media update’s Adam Wakefield spoke to Adam Pattison, BBM vice president: Americas and EMEA, about how mobile is no longer “mobile”, and why the future of e-commerce lies within chat.

What is meant exactly by ‘chat’?

Chat would be any medium where you are entering into a digital conversation on a one to one or one to group basis. This is typically on chat apps such as BBM or WhatsApp etc., but can also refer to other mediums such as SMS, blogs – with an inbuilt chat functionality – or more traditional desktop-style widgets like Skype and Messenger.

Why is chat so important to the future of e-commerce?

Chatters are sharers, and sharers are a brand’s best-converted customer. A sharer linked to a converter – someone who has bought a product – is 31 times more likely to click back on a product and to enter the purchase consideration stage. This significantly outperforms traditional digital remarketing campaigns, and brands cannot ignore these conversion rates.

Additionally, the chat environment is where users are. Sixty-percent of time spent on a mobile device is spent sending and receiving messages. Yet, brands spend millions on developing other shiny apps, and millions more marketing them, only for a user to download them, use them once, and never return. Users return to their chat apps day in and day out. So, as a brand, why not bring your content and services to that environment and engage with the users there instead?

Has mobile moved into the same space that used to be reserved for desktops when speaking of e-commerce?

Absolutely correct. The boom around mobile e-commerce was all about mini payments connected to Play Store or iTunes accounts and was almost exclusively driven by access to content – games, video, etc. The mobile device was a trusted environment for this as an app made it easy to purchase – one tap of your finger – and the content was exclusive to that screen.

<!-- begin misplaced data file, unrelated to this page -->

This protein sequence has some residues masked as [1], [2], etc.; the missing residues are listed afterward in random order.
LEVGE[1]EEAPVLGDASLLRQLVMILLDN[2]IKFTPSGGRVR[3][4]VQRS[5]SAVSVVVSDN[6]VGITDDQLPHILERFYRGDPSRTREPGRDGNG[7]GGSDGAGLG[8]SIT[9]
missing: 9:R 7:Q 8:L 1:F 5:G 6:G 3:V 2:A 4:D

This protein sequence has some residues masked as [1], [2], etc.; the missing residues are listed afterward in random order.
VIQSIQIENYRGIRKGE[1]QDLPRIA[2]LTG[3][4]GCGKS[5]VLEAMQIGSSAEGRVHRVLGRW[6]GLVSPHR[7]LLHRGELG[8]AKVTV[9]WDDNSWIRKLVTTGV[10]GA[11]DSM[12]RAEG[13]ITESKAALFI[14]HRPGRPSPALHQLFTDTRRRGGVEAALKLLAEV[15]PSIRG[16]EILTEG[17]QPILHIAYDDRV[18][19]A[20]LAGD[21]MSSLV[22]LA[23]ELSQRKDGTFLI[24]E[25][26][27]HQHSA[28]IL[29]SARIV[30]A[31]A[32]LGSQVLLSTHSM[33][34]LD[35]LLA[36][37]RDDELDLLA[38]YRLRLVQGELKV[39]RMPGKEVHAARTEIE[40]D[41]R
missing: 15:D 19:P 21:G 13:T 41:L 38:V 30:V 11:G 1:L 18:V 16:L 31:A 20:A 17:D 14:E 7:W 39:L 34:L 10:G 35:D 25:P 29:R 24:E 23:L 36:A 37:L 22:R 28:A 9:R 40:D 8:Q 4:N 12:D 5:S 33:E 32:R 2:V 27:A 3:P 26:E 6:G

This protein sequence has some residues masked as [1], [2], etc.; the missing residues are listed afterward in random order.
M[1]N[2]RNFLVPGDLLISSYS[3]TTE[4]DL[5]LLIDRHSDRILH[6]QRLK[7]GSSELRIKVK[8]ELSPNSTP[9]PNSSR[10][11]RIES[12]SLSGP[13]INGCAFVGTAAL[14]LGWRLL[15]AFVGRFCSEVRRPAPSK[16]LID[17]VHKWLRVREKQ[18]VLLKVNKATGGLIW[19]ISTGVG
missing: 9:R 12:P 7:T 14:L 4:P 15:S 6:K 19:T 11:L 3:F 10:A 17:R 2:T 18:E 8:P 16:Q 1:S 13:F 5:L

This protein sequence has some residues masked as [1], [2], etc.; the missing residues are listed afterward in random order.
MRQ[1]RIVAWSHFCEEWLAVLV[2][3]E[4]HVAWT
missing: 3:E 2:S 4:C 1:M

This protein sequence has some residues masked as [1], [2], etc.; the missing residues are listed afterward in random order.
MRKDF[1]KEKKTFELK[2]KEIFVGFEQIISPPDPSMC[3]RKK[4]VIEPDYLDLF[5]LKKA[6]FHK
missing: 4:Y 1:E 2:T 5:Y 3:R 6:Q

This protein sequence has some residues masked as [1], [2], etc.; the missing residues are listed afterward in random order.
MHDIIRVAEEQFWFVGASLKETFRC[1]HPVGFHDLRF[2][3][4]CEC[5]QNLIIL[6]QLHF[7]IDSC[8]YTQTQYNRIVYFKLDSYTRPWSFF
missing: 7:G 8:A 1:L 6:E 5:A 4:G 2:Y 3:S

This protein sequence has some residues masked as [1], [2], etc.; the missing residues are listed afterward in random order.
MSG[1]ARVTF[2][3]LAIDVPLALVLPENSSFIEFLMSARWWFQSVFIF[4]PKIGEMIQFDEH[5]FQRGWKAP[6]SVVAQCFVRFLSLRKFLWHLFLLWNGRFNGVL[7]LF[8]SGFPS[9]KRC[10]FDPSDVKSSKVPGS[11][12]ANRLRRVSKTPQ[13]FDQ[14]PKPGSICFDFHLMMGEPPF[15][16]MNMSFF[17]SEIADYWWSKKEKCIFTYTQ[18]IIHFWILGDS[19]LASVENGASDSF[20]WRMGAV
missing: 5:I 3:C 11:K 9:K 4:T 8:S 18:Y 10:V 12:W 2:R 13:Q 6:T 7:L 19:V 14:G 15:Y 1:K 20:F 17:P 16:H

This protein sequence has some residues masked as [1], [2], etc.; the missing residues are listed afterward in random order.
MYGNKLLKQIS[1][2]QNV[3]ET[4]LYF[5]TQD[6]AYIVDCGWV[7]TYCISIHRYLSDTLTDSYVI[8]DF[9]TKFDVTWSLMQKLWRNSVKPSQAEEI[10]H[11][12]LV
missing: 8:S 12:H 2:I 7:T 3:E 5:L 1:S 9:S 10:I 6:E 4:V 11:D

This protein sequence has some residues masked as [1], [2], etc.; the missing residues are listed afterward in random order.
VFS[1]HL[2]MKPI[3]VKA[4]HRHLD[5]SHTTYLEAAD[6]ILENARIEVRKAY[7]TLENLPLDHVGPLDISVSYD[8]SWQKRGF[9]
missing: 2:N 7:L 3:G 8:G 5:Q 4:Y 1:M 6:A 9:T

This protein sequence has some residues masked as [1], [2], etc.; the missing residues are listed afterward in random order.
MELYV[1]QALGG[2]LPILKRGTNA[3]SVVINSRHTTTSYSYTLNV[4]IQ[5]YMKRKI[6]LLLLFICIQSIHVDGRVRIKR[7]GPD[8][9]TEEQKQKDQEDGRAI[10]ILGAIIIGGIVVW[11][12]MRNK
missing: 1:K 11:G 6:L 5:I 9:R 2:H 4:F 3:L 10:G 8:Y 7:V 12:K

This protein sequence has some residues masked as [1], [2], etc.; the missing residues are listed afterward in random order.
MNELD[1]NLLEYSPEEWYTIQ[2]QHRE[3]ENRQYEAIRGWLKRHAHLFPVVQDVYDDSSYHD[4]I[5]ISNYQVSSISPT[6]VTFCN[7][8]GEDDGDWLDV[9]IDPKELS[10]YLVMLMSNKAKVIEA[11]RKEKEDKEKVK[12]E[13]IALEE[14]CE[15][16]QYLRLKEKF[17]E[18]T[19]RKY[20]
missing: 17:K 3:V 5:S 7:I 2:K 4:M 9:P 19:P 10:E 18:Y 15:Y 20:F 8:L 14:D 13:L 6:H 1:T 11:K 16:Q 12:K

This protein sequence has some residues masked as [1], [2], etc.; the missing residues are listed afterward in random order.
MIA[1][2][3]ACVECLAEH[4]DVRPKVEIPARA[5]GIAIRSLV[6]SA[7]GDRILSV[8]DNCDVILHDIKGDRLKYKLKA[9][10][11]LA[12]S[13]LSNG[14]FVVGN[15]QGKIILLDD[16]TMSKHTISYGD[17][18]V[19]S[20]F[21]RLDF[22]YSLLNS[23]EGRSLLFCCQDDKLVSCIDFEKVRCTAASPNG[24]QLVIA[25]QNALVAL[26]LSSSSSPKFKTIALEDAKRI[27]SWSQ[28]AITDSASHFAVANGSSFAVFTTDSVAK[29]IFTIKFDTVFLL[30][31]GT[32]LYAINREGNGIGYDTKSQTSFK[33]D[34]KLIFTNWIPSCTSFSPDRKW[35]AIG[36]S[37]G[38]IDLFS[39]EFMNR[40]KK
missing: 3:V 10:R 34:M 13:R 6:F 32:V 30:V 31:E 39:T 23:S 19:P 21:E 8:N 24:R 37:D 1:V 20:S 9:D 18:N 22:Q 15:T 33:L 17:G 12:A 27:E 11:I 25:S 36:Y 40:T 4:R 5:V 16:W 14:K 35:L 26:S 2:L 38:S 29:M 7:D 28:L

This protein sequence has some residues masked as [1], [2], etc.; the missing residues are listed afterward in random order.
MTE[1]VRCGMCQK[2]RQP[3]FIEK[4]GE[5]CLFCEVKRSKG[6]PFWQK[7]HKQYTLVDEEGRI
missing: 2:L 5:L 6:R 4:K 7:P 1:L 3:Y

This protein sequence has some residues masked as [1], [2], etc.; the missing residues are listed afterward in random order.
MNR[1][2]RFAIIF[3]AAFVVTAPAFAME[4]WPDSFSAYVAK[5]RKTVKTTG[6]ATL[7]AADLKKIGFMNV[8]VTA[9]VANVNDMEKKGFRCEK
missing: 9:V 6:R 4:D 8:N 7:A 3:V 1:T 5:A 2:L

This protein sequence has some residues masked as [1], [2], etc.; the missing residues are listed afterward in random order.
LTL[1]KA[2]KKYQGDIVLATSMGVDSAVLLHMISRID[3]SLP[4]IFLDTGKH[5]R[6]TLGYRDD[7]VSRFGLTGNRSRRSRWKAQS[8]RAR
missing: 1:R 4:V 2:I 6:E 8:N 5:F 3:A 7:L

However, when it came to larger ticket items, you knew that the expensive pair of trainers you saw on your mobile device was also available from the same or different vendor via your desktop. You would do your research on your mobile but complete the purchase on desktop, a medium you trusted and had used before, and had an easily navigable digital storefront. Now mobile web pages and apps are increasingly user-friendly and user responsive, and users are trusting their device to complete the loop to purchase via this screen.

In essence, mobile is no longer known as “second screening” but is now, increasingly, the primary screen.

Will mobile commerce eventually become the dominant category within the e-commerce space?

The gap has already closed significantly. Mobile is becoming the primary screen, and we are moving towards an economy where the transaction will occur on whatever screen a user is in front of at the time. I have no doubt that TV will enter this mix at some point in the near future. Therefore, marketers will need to ensure every screen is “the main screen” and the transaction can occur seamlessly wherever the user is.

How can brands penetrate the chat bubble going forward, considering that a chat can be a private space? Are there dangers for brands looking to enter this space?

Yes, but this is the challenge of the app developer. The chat providers are implementing safe spaces and bots into their content ecosystem, within which brands can enter. The best chat apps build mechanisms where users invite the brand into their lives and discussions.

At BBM, we have an entire area of the app dedicated to partnerships with content and services providers. In South Africa, you can order your Uber, listen to music via Stage360, or participate in voucher schemes all via our Discover menu. Soon, we will be integrating bots to further enhance the experience and give brands a direct pipeline to their consumers.

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Mobile is a prime source of data for brands who want to tailor their campaigns to the right audience, at the right tone. Read more in our article, Understanding the consumer starts with data and analytics.